This is an important clarification that benefits both patients and prescribers by streamlining the process. It eliminates the need for a pharmacist to call the prescriber for a new prescription if it needs to be sent to a different pharmacy. This makes it quicker for patients to receive the medications they need and makes less work for the prescribers. This helps encourage prescribers to e-Prescribe which in turn improves prescription safety and prevents fraud and abuse.

 

1. http://www.ncbop.org/PDF/LMillerDEAGuidanceTransferofOnFileCSPrescriptions.pdf

2. NACDS Applauds DEA Guidance on Forwarding of Electronic Prescriptions for Controlled Substances  

https://www.nacds.org/news/nacds-applauds-dea-guidance-on-forwarding-of-electronic-prescriptions-for-controlled-substances/

National E-Prescribing of Controlled Substances Bill Proposed to Fight Opioid Abuse

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Congressman Markwayne Mullin (R-OK) and Congresswoman Katherine Clark (D-MA) recently introduced legislation that would mandate Electronic Prescribing of Controlled Substances (EPCS) under Medicare Part D. The “Every Prescription Conveyed Securely Act”, H.R. 35281, was introduced into the House of Representatives.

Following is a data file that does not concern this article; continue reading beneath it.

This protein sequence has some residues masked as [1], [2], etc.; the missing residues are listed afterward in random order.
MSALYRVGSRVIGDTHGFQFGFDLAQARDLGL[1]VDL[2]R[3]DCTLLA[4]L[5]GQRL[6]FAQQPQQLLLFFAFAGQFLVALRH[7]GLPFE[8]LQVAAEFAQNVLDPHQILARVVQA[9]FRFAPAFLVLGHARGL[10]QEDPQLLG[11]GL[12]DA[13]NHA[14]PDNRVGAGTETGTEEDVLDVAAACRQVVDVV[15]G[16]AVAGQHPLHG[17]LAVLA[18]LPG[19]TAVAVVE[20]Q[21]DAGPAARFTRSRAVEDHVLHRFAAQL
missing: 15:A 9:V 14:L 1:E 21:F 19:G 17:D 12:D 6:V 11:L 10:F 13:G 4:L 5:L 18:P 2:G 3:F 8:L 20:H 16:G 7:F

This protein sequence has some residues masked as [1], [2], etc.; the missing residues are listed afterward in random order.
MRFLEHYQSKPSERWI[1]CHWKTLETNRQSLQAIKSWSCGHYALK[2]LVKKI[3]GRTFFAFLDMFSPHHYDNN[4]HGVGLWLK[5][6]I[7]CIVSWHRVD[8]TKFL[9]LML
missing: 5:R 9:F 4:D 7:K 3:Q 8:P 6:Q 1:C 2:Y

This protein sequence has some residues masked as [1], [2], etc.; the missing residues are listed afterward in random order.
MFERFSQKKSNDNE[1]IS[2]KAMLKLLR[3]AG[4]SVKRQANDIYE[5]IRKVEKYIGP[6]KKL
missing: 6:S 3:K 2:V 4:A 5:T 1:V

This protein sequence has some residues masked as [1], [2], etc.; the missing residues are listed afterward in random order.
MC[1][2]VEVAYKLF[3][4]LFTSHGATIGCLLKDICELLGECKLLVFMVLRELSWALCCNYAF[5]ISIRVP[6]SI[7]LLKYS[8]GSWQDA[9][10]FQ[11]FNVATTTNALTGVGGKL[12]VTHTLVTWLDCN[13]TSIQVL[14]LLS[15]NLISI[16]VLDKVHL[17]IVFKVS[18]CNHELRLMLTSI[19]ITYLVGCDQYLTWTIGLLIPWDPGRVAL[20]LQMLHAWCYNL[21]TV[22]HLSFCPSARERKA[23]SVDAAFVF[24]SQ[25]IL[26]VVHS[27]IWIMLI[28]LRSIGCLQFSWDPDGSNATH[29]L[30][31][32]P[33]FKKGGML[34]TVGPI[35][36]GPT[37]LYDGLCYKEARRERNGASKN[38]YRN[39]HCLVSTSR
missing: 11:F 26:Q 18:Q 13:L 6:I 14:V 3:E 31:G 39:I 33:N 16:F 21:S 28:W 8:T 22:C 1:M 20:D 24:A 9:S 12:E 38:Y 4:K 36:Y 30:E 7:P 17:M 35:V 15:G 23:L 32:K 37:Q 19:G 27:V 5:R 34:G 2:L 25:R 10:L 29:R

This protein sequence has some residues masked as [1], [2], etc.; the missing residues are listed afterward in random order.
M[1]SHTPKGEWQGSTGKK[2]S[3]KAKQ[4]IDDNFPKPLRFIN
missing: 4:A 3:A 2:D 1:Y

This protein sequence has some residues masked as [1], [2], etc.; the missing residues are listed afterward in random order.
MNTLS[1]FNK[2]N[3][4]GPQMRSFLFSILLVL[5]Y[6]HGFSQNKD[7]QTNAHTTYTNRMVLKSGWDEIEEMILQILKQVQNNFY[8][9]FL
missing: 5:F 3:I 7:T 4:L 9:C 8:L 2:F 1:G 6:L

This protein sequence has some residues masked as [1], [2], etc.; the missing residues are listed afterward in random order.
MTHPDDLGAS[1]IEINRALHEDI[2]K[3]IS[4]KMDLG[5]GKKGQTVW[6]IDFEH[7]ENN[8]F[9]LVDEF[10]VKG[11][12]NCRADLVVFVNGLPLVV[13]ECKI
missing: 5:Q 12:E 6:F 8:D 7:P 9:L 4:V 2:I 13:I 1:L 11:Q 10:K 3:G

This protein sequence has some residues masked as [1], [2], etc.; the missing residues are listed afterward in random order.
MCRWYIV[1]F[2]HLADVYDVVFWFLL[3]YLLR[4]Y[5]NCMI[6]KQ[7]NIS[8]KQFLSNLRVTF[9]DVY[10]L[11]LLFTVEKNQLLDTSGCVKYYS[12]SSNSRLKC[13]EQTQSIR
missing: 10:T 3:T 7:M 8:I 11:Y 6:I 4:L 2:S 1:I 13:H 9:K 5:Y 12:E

It states that a prescription for a covered part D drug under a prescription drug plan for schedule II – V controlled substances must be transmitted electronically. If the bill passes, it would apply to coverage of drugs prescribed on or after January 1, 2020.

The aim of the legislation is to combat the national opioid epidemic. E-Prescribing does this by providing safer and more secure prescriptions. Electronic prescriptions can’t be forged or stolen like paper prescriptions. It also allows prescribers to easily track prescriptions and prevents patients from doctor shopping.

“Opioids claim nearly a hundred lives a day, and parents across the country worry they will be next to get the call their child has overdosed,” said Clark.  “Modernizing public health practices to include electronic prescriptions will curb the over-prescribing of opioids, eliminate the costs and inefficiencies of paperwork, and strengthen communication between doctors and patients.  Congress should come together to pass this commonsense solution to prevent overdoses and save lives.”

Mullen stated, “We need to ensure that patients are receiving opioids only when absolutely necessary and take precautionary measures to prohibit them from falling into the wrong hands.  Our bill, the EPCS Act, aims to close a dangerous loophole that has been fueling the problem of excessively prescribed opioids. By requiring all doctors and pharmacists to use an online database when prescribing these highly addictive drugs, we allow e-prescriptions to control, track, and monitor these highly addictive painkillers on a new level. This bill prevents patients from doctor shopping and prevents fraudulent, handwritten paper prescriptions.”